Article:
We strongly oppose the ICE decision regarding students with F-1 visas
We at the Johns Hopkins Bloomberg School of Public Health strongly oppose the decision of U.S. Immigration and Customs Enforcement to restrict the ability of students with F-1 visas to remain in the U.S. while pursuing academic studies during the COVID-19 pandemic.
The guidance states “Nonimmigrant F-1 and M-1 students attending schools operating entirely online may not take a full online course load and remain in the United States." It further states that “active students currently in the United States enrolled in such programs must depart the country or take other measures, such as transferring to a school with in-person instruction to remain in lawful status.”
The decision disregards the health and well-being of students seeking to start or continue academic studies safely in partnership with their chosen academic institutions. It also fails to acknowledge the complexities of supporting academic pursuits while assuring the safety and health of learners and faculty amid an evolving global pandemic. As a public health institution, we are committed to both educating the public health leaders the world needs and protecting their health.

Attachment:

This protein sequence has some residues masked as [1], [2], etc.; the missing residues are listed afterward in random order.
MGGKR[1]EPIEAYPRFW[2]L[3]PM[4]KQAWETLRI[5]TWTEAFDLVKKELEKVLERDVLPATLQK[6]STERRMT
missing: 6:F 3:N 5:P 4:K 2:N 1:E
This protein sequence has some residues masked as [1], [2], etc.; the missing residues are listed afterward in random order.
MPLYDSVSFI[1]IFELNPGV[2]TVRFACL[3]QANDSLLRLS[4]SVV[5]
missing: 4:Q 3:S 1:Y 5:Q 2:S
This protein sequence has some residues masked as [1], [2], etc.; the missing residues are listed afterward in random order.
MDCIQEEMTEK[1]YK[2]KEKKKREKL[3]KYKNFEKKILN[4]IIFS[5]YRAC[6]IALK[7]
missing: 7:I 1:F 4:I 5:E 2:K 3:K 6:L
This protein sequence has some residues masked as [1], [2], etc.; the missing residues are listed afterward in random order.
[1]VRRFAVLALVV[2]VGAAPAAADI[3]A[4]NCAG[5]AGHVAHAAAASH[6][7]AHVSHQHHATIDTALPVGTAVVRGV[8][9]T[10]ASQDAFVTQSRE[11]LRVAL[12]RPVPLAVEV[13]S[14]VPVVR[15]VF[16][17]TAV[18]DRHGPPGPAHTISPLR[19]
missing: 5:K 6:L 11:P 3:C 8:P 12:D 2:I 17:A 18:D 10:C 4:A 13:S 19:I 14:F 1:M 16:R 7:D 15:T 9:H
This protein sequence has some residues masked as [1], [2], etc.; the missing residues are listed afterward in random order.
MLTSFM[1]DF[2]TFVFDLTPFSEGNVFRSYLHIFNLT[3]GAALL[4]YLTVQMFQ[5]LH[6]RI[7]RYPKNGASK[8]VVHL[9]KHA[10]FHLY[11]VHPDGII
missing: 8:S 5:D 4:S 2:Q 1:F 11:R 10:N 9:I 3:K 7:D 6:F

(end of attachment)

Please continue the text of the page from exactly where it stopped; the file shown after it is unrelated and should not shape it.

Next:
Maintaining a diverse, inclusive, and nurturing environment and one that embraces international students is core to our values at the Bloomberg School. We are working quickly and in collaboration with Johns Hopkins University leadership, legal counsel, and the Johns Hopkins Office of International Services to understand, address, and oppose the announced changes. We remain committed to fully supporting the many international students in our community who may be impacted by these changes. We recognize these students have a number of concerns and questions at this time, many of which we cannot yet answer. We will work as quickly as possible to gather more information and provide direction that we hope will both assure continuity of studies and protect health and safety during these incredibly challenging times.
Ellen J. MacKenzie, PhD ’79, ScM ’75
Bloomberg Distinguished Professor
Bloomberg School of Public Health
The Johns Hopkins University